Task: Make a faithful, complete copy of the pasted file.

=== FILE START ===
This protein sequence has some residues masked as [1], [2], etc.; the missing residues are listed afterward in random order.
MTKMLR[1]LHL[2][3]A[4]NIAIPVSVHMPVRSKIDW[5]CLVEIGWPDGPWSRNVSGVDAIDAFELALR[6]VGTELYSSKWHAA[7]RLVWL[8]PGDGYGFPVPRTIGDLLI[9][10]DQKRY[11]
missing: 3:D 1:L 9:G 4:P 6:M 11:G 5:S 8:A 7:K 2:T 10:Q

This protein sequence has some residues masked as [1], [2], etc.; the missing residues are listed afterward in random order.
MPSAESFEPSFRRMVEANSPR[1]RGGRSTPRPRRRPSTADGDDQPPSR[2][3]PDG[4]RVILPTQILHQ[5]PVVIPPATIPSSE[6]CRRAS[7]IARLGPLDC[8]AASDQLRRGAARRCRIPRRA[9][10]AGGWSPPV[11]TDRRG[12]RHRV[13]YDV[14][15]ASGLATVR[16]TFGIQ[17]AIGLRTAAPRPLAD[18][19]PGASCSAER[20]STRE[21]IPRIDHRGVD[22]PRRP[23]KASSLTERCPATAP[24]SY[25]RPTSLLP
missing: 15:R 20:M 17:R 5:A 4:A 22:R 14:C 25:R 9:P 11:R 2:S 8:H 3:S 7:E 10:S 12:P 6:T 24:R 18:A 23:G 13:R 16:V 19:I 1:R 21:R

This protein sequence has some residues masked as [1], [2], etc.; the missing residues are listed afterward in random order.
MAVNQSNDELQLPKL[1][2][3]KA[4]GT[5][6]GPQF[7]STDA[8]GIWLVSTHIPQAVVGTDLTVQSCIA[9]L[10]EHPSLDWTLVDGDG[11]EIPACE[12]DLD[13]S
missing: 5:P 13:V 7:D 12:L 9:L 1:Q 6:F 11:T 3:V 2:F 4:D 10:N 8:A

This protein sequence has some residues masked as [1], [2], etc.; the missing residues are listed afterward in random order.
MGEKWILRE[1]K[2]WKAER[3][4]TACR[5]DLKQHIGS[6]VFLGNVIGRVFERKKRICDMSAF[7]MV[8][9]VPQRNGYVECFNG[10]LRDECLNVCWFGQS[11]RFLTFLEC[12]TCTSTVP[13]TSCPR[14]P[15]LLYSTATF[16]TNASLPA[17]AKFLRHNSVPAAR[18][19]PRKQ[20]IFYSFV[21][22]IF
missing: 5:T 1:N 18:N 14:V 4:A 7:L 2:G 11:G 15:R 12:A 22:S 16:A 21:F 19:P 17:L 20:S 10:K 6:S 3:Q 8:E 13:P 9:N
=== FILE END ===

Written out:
This protein sequence has some residues masked as [1], [2], etc.; the missing residues are listed afterward in random order.
MTKMLR[1]LHL[2][3]A[4]NIAIPVSVHMPVRSKIDW[5]CLVEIGWPDGPWSRNVSGVDAIDAFELALR[6]VGTELYSSKWHAA[7]RLVWL[8]PGDGYGFPVPRTIGDLLI[9][10]DQKRY[11]
missing: 3:D 1:L 9:G 4:P 6:M 11:G 5:S 8:A 7:K 2:T 10:Q

This protein sequence has some residues masked as [1], [2], etc.; the missing residues are listed afterward in random order.
MPSAESFEPSFRRMVEANSPR[1]RGGRSTPRPRRRPSTADGDDQPPSR[2][3]PDG[4]RVILPTQILHQ[5]PVVIPPATIPSSE[6]CRRAS[7]IARLGPLDC[8]AASDQLRRGAARRCRIPRRA[9][10]AGGWSPPV[11]TDRRG[12]RHRV[13]YDV[14][15]ASGLATVR[16]TFGIQ[17]AIGLRTAAPRPLAD[18][19]PGASCSAER[20]STRE[21]IPRIDHRGVD[22]PRRP[23]KASSLTERCPATAP[24]SY[25]RPTSLLP
missing: 15:R 20:M 17:R 5:A 4:A 22:R 14:C 25:R 9:P 11:R 2:S 8:H 3:S 7:E 10:S 12:P 6:T 24:R 18:A 23:G 13:R 16:V 19:I 1:R 21:R

This protein sequence has some residues masked as [1], [2], etc.; the missing residues are listed afterward in random order.
MAVNQSNDELQLPKL[1][2][3]KA[4]GT[5][6]GPQF[7]STDA[8]GIWLVSTHIPQAVVGTDLTVQSCIA[9]L[10]EHPSLDWTLVDGDG[11]EIPACE[12]DLD[13]S
missing: 5:P 13:V 7:D 12:L 9:L 1:Q 6:F 11:T 3:V 2:F 4:D 10:N 8:A

This protein sequence has some residues masked as [1], [2], etc.; the missing residues are listed afterward in random order.
MGEKWILRE[1]K[2]WKAER[3][4]TACR[5]DLKQHIGS[6]VFLGNVIGRVFERKKRICDMSAF[7]MV[8][9]VPQRNGYVECFNG[10]LRDECLNVCWFGQS[11]RFLTFLEC[12]TCTSTVP[13]TSCPR[14]P[15]LLYSTATF[16]TNASLPA[17]AKFLRHNSVPAAR[18][19]PRKQ[20]IFYSFV[21][22]IF
missing: 5:T 1:N 18:N 14:V 4:A 7:L 2:G 11:G 15:R 12:A 22:S 16:A 21:F 19:P 17:L 20:S 10:K 6:S 3:Q 8:E 13:P 9:N